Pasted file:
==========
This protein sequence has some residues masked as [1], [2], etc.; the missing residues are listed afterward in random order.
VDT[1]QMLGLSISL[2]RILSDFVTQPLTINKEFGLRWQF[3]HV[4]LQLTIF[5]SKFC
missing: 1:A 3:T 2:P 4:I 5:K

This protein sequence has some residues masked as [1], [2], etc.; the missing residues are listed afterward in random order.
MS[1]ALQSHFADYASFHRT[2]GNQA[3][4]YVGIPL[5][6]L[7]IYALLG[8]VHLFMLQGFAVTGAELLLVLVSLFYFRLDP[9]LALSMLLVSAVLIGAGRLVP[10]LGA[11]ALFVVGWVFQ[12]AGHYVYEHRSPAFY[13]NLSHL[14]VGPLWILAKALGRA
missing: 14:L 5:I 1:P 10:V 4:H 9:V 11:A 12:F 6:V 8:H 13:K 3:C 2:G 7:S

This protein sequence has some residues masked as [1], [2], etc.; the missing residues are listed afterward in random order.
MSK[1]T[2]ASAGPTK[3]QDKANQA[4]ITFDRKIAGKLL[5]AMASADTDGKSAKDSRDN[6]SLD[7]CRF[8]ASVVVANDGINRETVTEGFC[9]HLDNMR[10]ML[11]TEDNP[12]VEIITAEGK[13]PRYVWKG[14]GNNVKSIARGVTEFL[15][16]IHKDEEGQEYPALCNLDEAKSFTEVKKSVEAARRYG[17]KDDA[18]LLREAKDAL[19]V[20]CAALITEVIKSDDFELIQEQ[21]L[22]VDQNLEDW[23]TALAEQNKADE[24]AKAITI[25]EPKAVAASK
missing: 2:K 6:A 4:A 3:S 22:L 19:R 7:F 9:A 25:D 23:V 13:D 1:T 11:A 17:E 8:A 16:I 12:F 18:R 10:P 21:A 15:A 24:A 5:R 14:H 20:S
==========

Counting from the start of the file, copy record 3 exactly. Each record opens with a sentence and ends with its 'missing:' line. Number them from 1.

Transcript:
This protein sequence has some residues masked as [1], [2], etc.; the missing residues are listed afterward in random order.
MSK[1]T[2]ASAGPTK[3]QDKANQA[4]ITFDRKIAGKLL[5]AMASADTDGKSAKDSRDN[6]SLD[7]CRF[8]ASVVVANDGINRETVTEGFC[9]HLDNMR[10]ML[11]TEDNP[12]VEIITAEGK[13]PRYVWKG[14]GNNVKSIARGVTEFL[15][16]IHKDEEGQEYPALCNLDEAKSFTEVKKSVEAARRYG[17]KDDA[18]LLREAKDAL[19]V[20]CAALITEVIKSDDFELIQEQ[21]L[22]VDQNLEDW[23]TALAEQNKADE[24]AKAITI[25]EPKAVAASK
missing: 2:K 6:A 4:A 3:S 22:L 19:R 7:F 9:A 25:D 23:V 13:D 1:T 11:A 17:E 8:A 16:I 12:F 18:R 10:P 21:A 15:A 24:A 5:R 14:H 20:S